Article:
The number of local health clinics has doubled and fees have been abolished for the poorest, which has led to reduced maternal mortality. Abortion is totally prohibited in all circumstances, even if the pregnant woman’s life is at risk. Doctors who perform abortions can be sentenced to 12 years and get rid of their credentials. The ban leads to many deaths in connection with illegal abortions.
HUMAN AND ECONOMIC GEOGRAPHY
The already large Salvadoran population has undergone a further increase in recent years, rising from 5. 047. 925 pop. from 1992 to 6,032. 000 of 1998. The demographic increase is mainly due to natural dynamics: the birth rate remains very high (22 ‰ in 1996) compared to the death rate that has been declining for some time (5, 1 ‰ in 1993); the average density, 287 residents / km ², is the highest in the area. The process of urbanization of the population is also growing: in the early nineties it was almost 3 % per year, and led the urban population to represent 46 % of the total (1998).
Having been one of the epicenters of the conflicts that bloodied Central America in the 1980s, the El Salvador represents the scene of important migratory phenomena, with significant flows of refugees to the United States and to some neighboring countries. Although the bloody civil war, resulting from the conflict between the government army and the Frente Farabundo Martí para la Liberación Nacional, has ended, the reconciliation process cannot yet be said to be over and the pacification has ended up further highlighting the seriousness of the problems in which, for some time, the country has been debating.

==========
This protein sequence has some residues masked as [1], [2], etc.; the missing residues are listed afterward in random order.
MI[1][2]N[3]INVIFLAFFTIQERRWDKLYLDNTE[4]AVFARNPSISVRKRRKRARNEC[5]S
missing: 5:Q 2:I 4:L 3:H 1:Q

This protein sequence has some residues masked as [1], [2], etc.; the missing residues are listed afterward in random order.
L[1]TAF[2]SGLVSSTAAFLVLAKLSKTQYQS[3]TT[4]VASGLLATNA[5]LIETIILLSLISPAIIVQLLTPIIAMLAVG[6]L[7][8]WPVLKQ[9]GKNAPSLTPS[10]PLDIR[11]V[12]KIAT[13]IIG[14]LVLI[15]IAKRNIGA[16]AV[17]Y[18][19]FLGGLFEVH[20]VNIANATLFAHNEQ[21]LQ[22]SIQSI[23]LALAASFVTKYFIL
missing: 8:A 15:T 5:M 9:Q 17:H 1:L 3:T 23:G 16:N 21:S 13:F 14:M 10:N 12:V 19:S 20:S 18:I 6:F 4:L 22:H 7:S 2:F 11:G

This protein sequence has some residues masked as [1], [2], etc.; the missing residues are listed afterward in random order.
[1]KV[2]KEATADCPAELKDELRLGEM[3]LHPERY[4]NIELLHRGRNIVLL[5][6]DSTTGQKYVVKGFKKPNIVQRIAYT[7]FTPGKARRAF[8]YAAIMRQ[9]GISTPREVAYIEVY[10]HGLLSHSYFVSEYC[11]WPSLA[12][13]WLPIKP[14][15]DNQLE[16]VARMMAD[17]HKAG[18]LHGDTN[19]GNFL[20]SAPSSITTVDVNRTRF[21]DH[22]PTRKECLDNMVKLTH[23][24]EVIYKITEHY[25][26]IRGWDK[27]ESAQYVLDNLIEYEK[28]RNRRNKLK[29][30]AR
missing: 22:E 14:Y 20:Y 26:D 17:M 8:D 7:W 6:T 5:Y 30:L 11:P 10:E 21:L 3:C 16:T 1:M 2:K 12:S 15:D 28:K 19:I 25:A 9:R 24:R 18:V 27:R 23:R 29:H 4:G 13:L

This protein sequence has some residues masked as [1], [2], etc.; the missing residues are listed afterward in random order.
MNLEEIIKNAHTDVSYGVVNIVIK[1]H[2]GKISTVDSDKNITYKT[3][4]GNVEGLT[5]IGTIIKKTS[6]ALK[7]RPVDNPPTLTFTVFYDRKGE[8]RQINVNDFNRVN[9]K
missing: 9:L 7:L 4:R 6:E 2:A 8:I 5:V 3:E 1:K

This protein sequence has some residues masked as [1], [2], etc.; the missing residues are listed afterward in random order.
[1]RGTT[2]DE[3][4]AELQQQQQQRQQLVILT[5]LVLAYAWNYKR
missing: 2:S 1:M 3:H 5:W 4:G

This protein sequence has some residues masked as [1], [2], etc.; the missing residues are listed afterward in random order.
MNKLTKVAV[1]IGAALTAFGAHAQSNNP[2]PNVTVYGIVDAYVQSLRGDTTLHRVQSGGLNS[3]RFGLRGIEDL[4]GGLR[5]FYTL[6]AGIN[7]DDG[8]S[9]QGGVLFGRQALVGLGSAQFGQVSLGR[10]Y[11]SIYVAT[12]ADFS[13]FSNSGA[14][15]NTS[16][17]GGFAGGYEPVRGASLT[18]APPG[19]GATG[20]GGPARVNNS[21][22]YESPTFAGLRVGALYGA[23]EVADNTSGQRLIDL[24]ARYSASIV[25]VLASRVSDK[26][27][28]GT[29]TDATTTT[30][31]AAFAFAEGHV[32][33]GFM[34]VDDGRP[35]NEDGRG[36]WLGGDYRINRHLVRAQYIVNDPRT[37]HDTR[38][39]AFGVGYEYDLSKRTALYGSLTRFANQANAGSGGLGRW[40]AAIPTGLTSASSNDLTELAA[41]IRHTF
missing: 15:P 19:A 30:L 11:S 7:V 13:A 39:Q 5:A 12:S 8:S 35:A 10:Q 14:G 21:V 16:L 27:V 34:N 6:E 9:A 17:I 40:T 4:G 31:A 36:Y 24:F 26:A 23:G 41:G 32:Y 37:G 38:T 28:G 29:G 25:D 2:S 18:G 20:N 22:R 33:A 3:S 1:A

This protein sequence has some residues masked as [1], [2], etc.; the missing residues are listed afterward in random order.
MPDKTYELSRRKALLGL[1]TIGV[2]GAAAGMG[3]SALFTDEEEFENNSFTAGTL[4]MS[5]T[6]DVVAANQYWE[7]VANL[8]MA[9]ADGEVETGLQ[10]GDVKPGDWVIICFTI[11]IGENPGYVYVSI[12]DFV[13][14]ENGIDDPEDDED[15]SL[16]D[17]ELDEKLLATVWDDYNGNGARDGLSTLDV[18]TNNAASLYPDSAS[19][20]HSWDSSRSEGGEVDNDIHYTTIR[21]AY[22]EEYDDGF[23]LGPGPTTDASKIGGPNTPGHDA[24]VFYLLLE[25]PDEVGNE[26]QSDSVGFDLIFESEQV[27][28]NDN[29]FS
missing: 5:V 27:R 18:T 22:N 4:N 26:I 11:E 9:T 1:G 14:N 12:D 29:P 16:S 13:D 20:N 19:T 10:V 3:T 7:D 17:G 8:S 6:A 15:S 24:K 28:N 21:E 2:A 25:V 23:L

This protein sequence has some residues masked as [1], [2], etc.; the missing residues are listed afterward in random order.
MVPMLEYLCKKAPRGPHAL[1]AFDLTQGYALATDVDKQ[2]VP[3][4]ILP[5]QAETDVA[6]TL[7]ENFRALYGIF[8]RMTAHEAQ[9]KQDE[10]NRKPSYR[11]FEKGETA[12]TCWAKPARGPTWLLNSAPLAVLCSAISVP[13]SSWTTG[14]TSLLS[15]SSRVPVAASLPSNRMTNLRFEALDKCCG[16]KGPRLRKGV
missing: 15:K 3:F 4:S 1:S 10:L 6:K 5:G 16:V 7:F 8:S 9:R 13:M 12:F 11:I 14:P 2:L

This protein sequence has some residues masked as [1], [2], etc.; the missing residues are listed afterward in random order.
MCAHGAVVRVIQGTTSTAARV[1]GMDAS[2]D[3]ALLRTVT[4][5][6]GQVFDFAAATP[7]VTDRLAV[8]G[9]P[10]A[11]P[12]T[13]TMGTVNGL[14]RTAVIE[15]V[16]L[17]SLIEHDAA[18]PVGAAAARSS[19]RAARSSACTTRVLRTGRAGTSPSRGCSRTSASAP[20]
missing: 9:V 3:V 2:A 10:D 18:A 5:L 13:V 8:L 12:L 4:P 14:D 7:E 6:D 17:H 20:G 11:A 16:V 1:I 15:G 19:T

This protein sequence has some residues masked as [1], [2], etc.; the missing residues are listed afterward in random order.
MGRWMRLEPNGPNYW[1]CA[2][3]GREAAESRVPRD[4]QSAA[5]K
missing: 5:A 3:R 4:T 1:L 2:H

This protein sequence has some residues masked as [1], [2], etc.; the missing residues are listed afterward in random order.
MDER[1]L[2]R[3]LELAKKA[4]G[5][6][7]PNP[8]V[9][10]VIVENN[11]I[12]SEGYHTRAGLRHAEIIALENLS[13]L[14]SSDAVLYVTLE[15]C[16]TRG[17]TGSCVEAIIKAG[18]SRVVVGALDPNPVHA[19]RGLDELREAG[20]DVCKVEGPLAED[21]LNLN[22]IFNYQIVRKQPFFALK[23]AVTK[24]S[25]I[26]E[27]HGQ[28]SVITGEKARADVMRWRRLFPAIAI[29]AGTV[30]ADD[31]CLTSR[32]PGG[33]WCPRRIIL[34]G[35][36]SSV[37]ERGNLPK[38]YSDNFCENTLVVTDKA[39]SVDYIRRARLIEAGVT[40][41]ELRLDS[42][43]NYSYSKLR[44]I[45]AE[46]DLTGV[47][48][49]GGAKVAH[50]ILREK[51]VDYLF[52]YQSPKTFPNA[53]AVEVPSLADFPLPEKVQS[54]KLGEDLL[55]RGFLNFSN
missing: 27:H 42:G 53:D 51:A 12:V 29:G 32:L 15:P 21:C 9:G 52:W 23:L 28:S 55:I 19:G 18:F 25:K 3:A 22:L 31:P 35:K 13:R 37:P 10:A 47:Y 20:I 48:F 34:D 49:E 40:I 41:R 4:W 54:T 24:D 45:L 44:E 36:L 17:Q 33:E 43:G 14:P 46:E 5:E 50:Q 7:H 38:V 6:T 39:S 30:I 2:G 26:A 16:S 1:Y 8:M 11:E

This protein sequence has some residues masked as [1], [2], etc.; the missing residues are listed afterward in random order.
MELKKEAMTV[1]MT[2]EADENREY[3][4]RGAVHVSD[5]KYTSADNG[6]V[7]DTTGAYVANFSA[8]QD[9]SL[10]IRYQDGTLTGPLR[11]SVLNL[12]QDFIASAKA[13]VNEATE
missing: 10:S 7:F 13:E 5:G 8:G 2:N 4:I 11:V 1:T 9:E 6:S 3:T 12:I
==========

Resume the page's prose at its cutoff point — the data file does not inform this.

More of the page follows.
The economic and social situation is characterized by considerable disparities and contradictions: a scenario that the repercussions of the internal conflict, with the huge military expenses of the past years, have only aggravated and that relegates this country to 112th place in the UN ranking of the human development index (1996). The crisis of two of the main export products, coffee and cotton, heavily depreciated during the 1980s on international markets, has accentuated foreign debt and dependence on the United States, El Salvador’s main trading partner. The increase in the tourism sector, which has begun in recent years, is a very important opportunity for development, now that the internal situation allows the country, endowed with remarkable landscape and natural beauties, to open up to international tourist flows. As in other Central American states, massive privatizations are underway in the El Salvador and a liberal policy is pursued which favors the opening of economic systems to foreign exchanges and attempts to reduce the enormous public debt. But this structural transformation is requiring enormous social costs, and although the Salvadoran economy has experienced some development in recent years, it continues to benefit only a small percentage of the population. According to UN estimates, over the50 % of families living in rural areas remain in conditions of extreme poverty; Significant shortcomings continue to characterize public services, both from a qualitative and quantitative point of view, in particular in the fields of education and sanitation. The infant mortality rate remains very high (32 ‰ in 1997), as well as that of illiteracy (29 % in 1995). The urgency of social and economic reforms faces structural obstacles, such as the chronic deficit of the trade balance, the high rate of inflation and the inequality in the distribution of land ownership. This latter aspect, combined with massive demographic pressure, has resulted in the use of unsuitable land for agriculture as well as an alarming process of deforestation, factors that are causing accelerated environmental degradation. In November 1998 the whole Central American region, and especially the El Salvador, was hit by a tropical cyclone of particular intensity, Hurricane Mitch, which resulted in heavy floods and extensive mud avalanches. The consequences were tragic: there were thousands of victims in the country, and very serious damage occurred in the settlement fabric, in the flora and fauna and, in general, in the national economy.